The Advantages and Disadvantages of a Dental School Loan

A dental school loan may be necessary to pay the cost of a very expensive graduate education path. Lenders and school admissions representatives may have you believe you will easily be able to make payments once you graduate. While a career as a dentist tends to be fairly lucrative from the start, there are many downsides to taking these loans that can make them a challenge to pay back after you complete many years of school.

Advantages of a Dental School Loan

Immediate vocational preparation: Perhaps one of the biggest advantages of a dental school loan is provided by dental school itself. When you graduate from dental school, you have the tools immediately necessary to go out and secure a higher-than-average paying job. Some other graduate degrees, while honorable and challenging, do not often have a definitive career path accessible immediately upon graduation. The skills of a dentist, if you pass your boards, will prepare you for a vocation the day you graduate.

Low rates and flexible payment schedules: Because dental students have a high rate of employment and stable jobs, it is easy for lenders to recover debts from dentists. Any lender will look at this statistic and realize they have a good chance of making the entire loan sum back, even if it takes awhile. This is called a "low risk" loan. Most student loans are high risk, but dental loans, legal loans and medical loans are lower risk. Lenders reward low risk loans by allowing for slightly lower interest rates and more flexible payment periods. Dental students usually have the option to defer loans until after graduation, for example.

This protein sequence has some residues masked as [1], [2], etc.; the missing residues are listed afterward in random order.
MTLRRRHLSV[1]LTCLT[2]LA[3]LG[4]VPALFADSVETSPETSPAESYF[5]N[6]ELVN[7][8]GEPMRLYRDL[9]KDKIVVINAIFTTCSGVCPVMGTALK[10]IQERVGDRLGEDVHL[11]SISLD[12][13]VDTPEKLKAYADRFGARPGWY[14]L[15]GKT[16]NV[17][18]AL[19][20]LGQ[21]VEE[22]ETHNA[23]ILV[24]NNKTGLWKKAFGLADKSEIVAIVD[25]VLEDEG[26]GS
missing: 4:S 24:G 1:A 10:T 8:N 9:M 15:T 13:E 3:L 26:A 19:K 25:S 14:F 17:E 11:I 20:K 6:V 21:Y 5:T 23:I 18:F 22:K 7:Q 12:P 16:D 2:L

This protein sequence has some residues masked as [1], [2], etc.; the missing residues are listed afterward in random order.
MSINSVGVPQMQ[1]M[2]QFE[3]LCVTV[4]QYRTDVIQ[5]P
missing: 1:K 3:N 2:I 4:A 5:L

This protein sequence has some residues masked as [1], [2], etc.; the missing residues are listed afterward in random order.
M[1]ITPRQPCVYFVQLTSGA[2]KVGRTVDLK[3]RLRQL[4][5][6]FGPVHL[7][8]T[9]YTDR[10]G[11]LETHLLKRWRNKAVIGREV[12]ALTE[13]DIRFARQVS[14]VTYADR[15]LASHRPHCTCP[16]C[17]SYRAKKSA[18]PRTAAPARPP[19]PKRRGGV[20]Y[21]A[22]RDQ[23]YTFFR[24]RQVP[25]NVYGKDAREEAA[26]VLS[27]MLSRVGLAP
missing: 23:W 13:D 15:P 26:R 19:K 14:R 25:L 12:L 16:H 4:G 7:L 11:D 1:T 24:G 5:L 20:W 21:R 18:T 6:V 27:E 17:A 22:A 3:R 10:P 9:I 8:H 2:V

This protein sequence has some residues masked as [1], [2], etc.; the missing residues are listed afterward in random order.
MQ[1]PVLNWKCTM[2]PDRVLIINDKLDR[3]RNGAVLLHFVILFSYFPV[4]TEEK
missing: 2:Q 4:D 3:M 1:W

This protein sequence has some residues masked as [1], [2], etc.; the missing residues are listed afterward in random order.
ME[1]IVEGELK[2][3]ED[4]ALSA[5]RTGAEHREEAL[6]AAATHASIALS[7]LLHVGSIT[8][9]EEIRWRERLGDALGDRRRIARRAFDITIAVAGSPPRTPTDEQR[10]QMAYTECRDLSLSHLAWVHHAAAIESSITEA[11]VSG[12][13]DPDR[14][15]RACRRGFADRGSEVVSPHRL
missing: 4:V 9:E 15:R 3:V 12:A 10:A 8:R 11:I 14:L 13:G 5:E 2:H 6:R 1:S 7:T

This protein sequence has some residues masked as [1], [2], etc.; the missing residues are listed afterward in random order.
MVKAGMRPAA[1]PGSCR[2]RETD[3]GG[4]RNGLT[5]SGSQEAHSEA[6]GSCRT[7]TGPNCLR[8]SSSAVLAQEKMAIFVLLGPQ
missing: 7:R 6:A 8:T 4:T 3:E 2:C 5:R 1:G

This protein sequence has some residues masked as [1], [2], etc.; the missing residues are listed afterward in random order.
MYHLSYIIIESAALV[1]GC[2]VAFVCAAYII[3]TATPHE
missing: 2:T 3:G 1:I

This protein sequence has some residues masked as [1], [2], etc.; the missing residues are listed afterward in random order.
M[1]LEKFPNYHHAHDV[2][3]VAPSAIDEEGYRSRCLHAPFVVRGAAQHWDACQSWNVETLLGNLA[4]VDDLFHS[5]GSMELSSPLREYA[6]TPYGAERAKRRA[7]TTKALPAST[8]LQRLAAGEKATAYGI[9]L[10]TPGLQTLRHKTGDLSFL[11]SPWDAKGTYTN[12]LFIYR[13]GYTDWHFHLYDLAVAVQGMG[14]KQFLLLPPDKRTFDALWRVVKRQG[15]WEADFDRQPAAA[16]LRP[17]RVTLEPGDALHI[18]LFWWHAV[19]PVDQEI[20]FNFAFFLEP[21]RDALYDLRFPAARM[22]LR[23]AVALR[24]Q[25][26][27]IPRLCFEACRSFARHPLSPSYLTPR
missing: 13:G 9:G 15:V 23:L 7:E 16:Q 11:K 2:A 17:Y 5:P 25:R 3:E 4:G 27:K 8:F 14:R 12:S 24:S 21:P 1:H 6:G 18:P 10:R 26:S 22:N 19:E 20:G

Disadvantages of a Dental School Loan

Lengthy loans: Just because a loan is flexible does not mean you can pay it off quickly. In fact, the more flexible the loan and the more deferment periods you opt for, the longer your loan becomes. Even if you are paying a low sum monthly, it can be daunting to have a 30-year student loan at the age of 26-30, when most dental students graduate. You could be well-advanced in your career before the loan is paid off in its entirety, setting you up for higher rates on mortgages and less financial freedom down the line.

High cost of education: Undergraduate school is expensive, and school becomes more expensive when you add the cost of a graduate education. The complete cost of education to become a dentist can be as high as $400,000, plus interest and fees on the loans. You must also factor in the amount of money you could be making by having a job during those many years, called the "opportunity cost." If you truly want to become a dentist, then it can be an enjoyable and prosperous career with many benefits. Students looking to become a dentist because they think they can suddenly become rich upon graduation will need to factor in all these costs to see that they will continue to owe in the many years to come. 


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